"The occurrence of pesticides in the atmosphere is an important national issue. Studies have
documented that some pesticides found in the atmosphere and in water have resulted from agricultural applications. Dissipation and accumulation of pesticide residues can limit the efficacy of some pesticide materials. Pesticides and transformation products in the atmosphere can be major health concerns and cause plant damage far from their sites of application. For example, methyl bromide, a widely used soil fumigant, has been implicated in damage to the stratospheric ozone layer. More than half of applied materials may ultimately reach the atmosphere. Today, pesticides have been detected in the atmosphere throughout the country, and a wide variety of pesticides are present in air, rain, snow, and fog. There is significant evidence that pesticides used in one part of the United States are carried through the atmosphere and deposited in other parts of the nation and beyond, sometimes in places where they are not even used.
Even in the Arctic and Antarctic, pesticides are found in the air, snow, people, and animals. The extent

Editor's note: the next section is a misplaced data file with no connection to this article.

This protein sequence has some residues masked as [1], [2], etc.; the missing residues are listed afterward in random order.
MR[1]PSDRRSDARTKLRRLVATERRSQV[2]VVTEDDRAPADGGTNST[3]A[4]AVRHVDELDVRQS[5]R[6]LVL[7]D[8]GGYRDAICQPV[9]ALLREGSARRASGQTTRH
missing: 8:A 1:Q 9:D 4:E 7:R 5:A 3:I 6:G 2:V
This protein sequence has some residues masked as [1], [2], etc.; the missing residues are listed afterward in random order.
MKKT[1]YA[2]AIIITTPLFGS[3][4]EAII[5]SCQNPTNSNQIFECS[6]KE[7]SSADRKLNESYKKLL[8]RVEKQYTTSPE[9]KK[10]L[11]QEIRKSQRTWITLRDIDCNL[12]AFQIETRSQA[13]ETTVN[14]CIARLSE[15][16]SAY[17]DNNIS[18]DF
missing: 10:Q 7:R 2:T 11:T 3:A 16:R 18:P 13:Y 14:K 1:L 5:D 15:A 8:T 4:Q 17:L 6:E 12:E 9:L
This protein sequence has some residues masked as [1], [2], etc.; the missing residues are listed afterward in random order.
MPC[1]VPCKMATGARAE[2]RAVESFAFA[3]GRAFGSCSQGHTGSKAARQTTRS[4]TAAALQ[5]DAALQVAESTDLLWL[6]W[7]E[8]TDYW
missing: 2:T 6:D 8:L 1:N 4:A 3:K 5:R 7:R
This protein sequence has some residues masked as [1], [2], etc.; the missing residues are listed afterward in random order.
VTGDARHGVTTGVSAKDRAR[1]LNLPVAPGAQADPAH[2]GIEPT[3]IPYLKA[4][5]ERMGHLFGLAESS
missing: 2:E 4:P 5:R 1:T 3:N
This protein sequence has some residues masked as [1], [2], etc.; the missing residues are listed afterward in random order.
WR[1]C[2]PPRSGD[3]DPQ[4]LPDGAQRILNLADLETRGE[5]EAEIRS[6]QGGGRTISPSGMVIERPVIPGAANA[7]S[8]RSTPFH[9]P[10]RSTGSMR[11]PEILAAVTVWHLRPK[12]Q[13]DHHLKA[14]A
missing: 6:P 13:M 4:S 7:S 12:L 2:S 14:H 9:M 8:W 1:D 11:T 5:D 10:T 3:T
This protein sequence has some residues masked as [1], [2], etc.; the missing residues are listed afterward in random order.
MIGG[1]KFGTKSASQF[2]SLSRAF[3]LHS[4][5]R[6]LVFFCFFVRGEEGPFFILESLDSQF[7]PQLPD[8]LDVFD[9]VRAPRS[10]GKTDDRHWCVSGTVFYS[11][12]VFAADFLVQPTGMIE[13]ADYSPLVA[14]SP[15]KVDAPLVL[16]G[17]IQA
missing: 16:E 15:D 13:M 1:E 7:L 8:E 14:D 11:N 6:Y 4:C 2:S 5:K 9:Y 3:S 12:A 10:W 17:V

of atmospheric pesticide contamination has not been adequately studied. No one knows for sure just how many people nationwide have been sickened by pesticide drift. The federal government doesn’t officially track such cases. But researchers at the EPA and the CDC have estimated that there are more than 5,000 serious poisonings a year from accidental drift.
Off-target spray can affect human health and the environment. For example, spray drift can result in pesticide exposures to farmworkers, children playing outside, and wildlife and its habitat. Drift can also contaminate a home garden or another farmer’s crops, causing illegal pesticide residues and/or plant damage. The proximity of individuals and sensitive sites to the pesticide application, the amounts of pesticide drift, and the toxicity of the pesticide are important factors in determining the potential impacts from drift. The drift of spray from pesticide applications can expose people, wildlife, and the environment to pesticide residues that can cause health and environmental effects as well as property damage.
Marvin J. Levine, Pesticides_ a toxic time bomb in our midst , 2007.